As this is the month for Thanksgiving, I wanted to take time to mention a few people (through good net links) who we’re thankful for their work.
Thanks to PBS for this whole program on the multitalented Nikola Tesla. Most of us know of his work, plus the fact he’s probably one of the least known inventors (outside the engineering circles), though he made some of the most significant contributions. If you’ve read the stories about him and Edison, you also may have a different opinion about Edison and his work. So thank you, Mr. Tesla!
Mr. FM Radio
One of the more tragic stories in radio history may come from Edwin Armstrong, the man who I think most may agree was the inventor of FM radio. You can find some historical programs about him as well as some excellent books. As you read about his interactions with David Sarnoff and NBC, you probably will become upset and sad over what happened and how things ended for Mr. Armstrong. But here we can learn about former Columbia U. alum Edwin Armstrong and be thankful for his contribution to our technology.
Mr. Rock n’ Roll
I will share a couple of small things with Alan Freed. I’m a former radio DJ. I was hired by the same guy who hired Freed at WAKR(AM) in Akron, Ohio, though I was with sister FM, WONE. Freed wasn’t an inventor like Tesla or Armstrong, his innovation and impact came in programming. We know he went through a whole lot on taking “pay to play” (payola), but maybe by today’s standards (where former FCC commissioners allow a major purchase of a major broadcaster, then resign and go to work for that same company) his crime was fairly small. But we can take the time to be thankful for his “hip broadcast style” and for giving us (or at least giving us the phrase) … “Rock n’ Roll!”
Those who have served in the U.S. military overseas since the 1940s are familiar with AFRTS, or the American Forces Radio & Television Service. It began around WWII with radio providing “a touch of home” to the military members serving their country away from home. TV was added about the time of Vietnam (though the TV part was not addressed in the movie “Good Morning Vietnam”). Those of us who served overseas can add being thankful for that little touch of home through AFRTS (including those of us who were fortunate enough to work for that wonderful organization). If you aren’t familiar with AFRTS, I’d invite you to do some “Googling” on the subject. Though I’ve provided this link a long time ago, the web site is always in growth mode thanks to former AFRTS alum Thom Whetston. You can always reach out to Thom if you have any questions as well. His email is on the web site.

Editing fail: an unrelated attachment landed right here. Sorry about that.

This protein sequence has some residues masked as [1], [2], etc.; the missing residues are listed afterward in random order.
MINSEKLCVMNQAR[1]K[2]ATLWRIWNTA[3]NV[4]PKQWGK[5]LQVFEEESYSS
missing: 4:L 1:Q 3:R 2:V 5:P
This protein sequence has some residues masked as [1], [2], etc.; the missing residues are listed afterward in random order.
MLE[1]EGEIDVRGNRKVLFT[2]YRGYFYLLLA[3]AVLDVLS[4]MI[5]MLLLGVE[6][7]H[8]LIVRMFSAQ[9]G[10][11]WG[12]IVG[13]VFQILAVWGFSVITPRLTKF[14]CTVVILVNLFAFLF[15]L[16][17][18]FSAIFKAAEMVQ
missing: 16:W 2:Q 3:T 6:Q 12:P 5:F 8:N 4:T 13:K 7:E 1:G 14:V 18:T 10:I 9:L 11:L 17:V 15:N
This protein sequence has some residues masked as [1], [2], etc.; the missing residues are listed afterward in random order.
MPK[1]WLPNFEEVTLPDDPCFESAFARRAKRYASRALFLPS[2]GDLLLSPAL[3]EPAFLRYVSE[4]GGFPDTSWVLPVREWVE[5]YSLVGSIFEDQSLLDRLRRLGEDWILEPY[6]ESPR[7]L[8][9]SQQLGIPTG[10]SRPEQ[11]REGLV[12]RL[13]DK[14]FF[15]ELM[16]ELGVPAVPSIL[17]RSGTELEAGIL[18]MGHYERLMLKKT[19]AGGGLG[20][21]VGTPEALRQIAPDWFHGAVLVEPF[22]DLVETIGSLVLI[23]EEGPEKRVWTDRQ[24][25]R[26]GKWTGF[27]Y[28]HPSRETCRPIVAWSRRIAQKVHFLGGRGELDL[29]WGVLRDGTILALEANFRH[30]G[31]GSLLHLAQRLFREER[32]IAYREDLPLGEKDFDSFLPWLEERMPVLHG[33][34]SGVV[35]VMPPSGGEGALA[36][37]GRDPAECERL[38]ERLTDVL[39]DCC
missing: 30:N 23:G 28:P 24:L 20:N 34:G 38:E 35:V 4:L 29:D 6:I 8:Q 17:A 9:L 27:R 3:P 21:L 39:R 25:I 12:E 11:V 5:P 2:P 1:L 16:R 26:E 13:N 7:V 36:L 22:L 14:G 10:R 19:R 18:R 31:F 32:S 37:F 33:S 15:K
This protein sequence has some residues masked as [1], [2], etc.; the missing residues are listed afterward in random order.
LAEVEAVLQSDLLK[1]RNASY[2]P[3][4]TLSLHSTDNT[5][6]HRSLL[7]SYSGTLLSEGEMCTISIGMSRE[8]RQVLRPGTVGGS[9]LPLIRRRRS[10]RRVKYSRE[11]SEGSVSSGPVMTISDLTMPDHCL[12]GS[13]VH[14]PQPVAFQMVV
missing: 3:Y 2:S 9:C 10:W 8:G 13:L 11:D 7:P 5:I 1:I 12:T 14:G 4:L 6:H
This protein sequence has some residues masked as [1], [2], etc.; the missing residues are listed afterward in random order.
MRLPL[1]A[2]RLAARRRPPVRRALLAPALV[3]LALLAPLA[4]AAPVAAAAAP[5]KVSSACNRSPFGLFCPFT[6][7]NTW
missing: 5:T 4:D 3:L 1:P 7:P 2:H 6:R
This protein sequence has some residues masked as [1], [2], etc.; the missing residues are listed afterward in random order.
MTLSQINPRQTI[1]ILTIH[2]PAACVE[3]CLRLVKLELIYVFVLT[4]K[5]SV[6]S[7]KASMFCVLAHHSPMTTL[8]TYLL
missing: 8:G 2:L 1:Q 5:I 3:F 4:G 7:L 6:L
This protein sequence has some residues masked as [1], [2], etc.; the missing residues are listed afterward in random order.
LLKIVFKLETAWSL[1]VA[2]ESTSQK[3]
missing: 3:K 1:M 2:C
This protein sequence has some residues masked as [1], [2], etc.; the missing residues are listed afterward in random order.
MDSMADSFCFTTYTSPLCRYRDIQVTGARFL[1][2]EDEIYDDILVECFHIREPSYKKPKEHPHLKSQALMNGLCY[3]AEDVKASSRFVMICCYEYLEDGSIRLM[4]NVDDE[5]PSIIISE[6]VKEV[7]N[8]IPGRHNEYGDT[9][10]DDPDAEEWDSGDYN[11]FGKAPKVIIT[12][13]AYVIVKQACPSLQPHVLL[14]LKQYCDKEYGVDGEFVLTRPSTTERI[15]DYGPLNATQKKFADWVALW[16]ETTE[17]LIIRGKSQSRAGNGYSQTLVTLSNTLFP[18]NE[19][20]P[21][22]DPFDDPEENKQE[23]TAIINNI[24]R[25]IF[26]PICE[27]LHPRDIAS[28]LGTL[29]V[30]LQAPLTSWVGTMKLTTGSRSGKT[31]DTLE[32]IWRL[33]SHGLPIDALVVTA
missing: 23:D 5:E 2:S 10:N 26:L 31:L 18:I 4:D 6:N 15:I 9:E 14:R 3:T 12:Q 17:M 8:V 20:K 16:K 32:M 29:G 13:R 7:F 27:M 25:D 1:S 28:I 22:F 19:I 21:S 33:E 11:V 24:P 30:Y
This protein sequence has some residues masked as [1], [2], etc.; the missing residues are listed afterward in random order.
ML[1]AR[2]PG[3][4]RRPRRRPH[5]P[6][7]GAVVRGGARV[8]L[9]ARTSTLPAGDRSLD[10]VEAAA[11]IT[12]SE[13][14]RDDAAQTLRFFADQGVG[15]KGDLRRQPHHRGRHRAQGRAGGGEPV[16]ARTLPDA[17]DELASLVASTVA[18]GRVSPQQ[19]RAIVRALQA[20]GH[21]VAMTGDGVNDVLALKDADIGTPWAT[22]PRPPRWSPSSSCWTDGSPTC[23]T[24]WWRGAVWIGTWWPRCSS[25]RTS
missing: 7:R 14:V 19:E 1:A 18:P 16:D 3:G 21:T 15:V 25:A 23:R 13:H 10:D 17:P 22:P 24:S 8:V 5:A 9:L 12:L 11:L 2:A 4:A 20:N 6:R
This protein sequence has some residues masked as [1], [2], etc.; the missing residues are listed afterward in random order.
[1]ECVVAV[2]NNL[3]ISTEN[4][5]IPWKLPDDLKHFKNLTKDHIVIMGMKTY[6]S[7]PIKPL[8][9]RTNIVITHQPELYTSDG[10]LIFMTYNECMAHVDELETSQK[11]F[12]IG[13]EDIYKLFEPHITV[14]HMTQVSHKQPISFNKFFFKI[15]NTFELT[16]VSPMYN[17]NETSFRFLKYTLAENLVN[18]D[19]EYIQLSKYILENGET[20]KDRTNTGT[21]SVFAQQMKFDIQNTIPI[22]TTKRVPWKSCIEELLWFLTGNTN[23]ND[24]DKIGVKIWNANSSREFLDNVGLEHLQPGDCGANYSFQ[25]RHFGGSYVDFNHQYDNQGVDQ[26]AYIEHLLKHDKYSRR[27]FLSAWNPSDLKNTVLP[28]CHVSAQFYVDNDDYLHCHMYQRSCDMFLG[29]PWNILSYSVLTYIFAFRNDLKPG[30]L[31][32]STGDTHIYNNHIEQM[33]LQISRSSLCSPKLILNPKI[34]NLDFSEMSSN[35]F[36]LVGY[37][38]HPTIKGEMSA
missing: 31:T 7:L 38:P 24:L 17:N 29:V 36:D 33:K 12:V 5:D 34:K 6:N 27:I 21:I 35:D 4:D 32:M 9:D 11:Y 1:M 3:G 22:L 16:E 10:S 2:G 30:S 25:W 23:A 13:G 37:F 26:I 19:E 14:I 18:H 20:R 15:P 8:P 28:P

Lesser Known Inventors
As someone who appreciates inventors and people who make a difference, I’m always interested in people who aren’t as well known, yet who have made contributions to society through major developments or even seeing a different use in something else. I’ve always said my favorite invention comes from Michael Nesmith’s mom, Bette. Nesmith was the Texan Monkee from the pop group/TV show. Nesmith’s mom was a secretary in the 1950s and 1960s and made a mistake typing and pulled out some white fingernail polish to cover the typo. And that was the beginning of “Liquid Paper.” Here are other inventors you may not have heard of but have almost certainly used their inventions.
And finally …
Election day is almost here. Remember the only wasted vote is the one that was never cast … so get out and vote! Make your voice heard.
To end with a laugh, here’s a look at some funny yard signs.
If you stumble across a good or unusual web site that might be of interest, please don’t hesitate to send me the link and any info you might have about it. My email address is firstname.lastname@example.org.